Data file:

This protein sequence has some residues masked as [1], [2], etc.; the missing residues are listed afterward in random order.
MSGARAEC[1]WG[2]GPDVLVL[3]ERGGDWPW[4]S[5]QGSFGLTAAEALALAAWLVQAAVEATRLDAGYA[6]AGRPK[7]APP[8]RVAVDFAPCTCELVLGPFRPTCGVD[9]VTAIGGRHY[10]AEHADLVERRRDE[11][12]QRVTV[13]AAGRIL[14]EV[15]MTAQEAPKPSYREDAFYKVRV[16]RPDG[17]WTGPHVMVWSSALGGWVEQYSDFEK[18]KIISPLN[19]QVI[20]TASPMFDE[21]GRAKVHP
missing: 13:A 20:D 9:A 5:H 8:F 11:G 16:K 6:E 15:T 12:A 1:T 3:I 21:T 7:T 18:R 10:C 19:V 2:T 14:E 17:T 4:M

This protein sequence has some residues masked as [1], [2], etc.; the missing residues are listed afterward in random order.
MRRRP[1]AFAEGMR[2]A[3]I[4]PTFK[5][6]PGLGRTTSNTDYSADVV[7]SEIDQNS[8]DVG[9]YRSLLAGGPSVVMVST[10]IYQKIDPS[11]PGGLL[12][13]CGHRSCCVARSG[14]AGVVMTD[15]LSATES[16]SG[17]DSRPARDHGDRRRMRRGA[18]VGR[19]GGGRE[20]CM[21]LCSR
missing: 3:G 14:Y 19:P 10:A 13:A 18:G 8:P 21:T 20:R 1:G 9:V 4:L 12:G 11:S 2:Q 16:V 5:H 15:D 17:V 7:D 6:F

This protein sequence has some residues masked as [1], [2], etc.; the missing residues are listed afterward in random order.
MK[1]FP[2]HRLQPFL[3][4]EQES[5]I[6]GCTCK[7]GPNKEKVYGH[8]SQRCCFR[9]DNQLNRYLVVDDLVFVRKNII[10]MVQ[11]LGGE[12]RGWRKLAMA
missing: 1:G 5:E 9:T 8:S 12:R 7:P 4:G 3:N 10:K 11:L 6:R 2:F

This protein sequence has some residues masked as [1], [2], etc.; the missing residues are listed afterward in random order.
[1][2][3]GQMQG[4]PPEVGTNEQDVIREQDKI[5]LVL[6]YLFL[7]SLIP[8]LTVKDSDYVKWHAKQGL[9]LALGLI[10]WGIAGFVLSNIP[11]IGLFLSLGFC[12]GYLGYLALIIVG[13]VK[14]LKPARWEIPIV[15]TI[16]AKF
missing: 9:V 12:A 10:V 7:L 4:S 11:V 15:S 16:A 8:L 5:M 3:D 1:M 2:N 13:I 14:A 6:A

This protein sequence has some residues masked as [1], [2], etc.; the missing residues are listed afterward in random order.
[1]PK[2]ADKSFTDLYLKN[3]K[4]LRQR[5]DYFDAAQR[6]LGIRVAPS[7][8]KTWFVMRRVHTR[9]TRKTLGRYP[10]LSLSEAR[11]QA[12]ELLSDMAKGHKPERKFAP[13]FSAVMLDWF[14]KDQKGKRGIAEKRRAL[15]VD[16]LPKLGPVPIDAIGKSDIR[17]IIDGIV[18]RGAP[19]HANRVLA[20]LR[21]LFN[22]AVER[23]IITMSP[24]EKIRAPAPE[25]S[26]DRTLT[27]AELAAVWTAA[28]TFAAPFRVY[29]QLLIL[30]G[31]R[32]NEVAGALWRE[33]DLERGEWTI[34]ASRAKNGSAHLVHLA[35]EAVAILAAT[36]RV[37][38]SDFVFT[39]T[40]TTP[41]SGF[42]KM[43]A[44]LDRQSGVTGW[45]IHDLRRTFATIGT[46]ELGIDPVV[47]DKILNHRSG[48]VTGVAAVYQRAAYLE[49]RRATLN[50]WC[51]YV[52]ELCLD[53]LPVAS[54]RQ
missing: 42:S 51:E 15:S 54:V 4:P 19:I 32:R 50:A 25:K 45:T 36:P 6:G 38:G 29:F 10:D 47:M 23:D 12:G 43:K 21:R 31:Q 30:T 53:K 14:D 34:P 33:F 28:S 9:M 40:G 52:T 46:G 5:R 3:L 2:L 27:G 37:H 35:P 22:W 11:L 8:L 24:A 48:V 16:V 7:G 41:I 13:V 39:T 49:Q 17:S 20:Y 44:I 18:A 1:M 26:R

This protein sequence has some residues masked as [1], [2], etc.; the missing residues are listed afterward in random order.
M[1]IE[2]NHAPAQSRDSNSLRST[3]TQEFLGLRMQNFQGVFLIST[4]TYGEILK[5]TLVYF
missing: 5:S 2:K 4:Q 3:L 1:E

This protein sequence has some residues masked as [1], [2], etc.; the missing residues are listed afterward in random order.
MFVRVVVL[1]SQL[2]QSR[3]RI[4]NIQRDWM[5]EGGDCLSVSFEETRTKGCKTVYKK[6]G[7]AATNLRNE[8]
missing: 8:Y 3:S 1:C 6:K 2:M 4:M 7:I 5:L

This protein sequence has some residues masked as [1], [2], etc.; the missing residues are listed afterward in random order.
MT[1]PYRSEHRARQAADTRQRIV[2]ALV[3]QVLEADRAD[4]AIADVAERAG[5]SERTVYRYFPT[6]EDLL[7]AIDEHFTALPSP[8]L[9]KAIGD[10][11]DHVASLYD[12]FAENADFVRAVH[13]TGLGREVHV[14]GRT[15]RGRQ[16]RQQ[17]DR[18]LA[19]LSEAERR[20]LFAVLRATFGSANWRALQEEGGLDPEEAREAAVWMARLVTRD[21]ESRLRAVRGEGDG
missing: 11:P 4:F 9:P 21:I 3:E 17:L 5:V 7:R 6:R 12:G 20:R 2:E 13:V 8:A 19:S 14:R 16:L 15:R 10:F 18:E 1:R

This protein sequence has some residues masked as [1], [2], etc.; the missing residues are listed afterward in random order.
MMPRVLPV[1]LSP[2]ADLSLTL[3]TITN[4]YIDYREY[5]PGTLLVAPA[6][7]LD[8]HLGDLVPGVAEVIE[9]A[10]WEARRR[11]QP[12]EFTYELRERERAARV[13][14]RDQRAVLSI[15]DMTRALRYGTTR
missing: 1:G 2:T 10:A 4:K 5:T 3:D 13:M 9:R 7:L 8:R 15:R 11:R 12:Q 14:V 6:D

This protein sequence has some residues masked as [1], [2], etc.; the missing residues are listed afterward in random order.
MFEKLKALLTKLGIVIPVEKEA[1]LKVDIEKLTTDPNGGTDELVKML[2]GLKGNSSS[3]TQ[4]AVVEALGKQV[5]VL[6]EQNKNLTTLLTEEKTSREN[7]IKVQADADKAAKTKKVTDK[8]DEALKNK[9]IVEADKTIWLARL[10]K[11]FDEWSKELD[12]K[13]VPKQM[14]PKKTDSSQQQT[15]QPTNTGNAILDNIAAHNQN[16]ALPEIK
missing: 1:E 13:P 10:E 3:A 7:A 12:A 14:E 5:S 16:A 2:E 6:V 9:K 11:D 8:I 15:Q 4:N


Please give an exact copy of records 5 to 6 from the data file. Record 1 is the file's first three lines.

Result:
This protein sequence has some residues masked as [1], [2], etc.; the missing residues are listed afterward in random order.
[1]PK[2]ADKSFTDLYLKN[3]K[4]LRQR[5]DYFDAAQR[6]LGIRVAPS[7][8]KTWFVMRRVHTR[9]TRKTLGRYP[10]LSLSEAR[11]QA[12]ELLSDMAKGHKPERKFAP[13]FSAVMLDWF[14]KDQKGKRGIAEKRRAL[15]VD[16]LPKLGPVPIDAIGKSDIR[17]IIDGIV[18]RGAP[19]HANRVLA[20]LR[21]LFN[22]AVER[23]IITMSP[24]EKIRAPAPE[25]S[26]DRTLT[27]AELAAVWTAA[28]TFAAPFRVY[29]QLLIL[30]G[31]R[32]NEVAGALWRE[33]DLERGEWTI[34]ASRAKNGSAHLVHLA[35]EAVAILAAT[36]RV[37][38]SDFVFT[39]T[40]TTP[41]SGF[42]KM[43]A[44]LDRQSGVTGW[45]IHDLRRTFATIGT[46]ELGIDPVV[47]DKILNHRSG[48]VTGVAAVYQRAAYLE[49]RRATLN[50]WC[51]YV[52]ELCLD[53]LPVAS[54]RQ
missing: 42:S 51:E 15:S 54:V 4:P 19:I 32:R 50:A 25:K 45:T 36:P 6:G 38:G 29:F 10:D 47:M 23:D 12:G 43:K 21:R 31:Q 30:T 53:K 14:D 34:P 33:F 28:S 9:M 40:G 52:T 46:G 5:R 3:L 2:L 27:G 37:H 35:P 22:W 11:L 8:L 24:A 48:V 16:V 7:G 41:I 13:V 39:T 49:Q 17:S 20:Y 44:I 18:A 1:M 26:R

This protein sequence has some residues masked as [1], [2], etc.; the missing residues are listed afterward in random order.
M[1]IE[2]NHAPAQSRDSNSLRST[3]TQEFLGLRMQNFQGVFLIST[4]TYGEILK[5]TLVYF
missing: 5:S 2:K 4:Q 3:L 1:E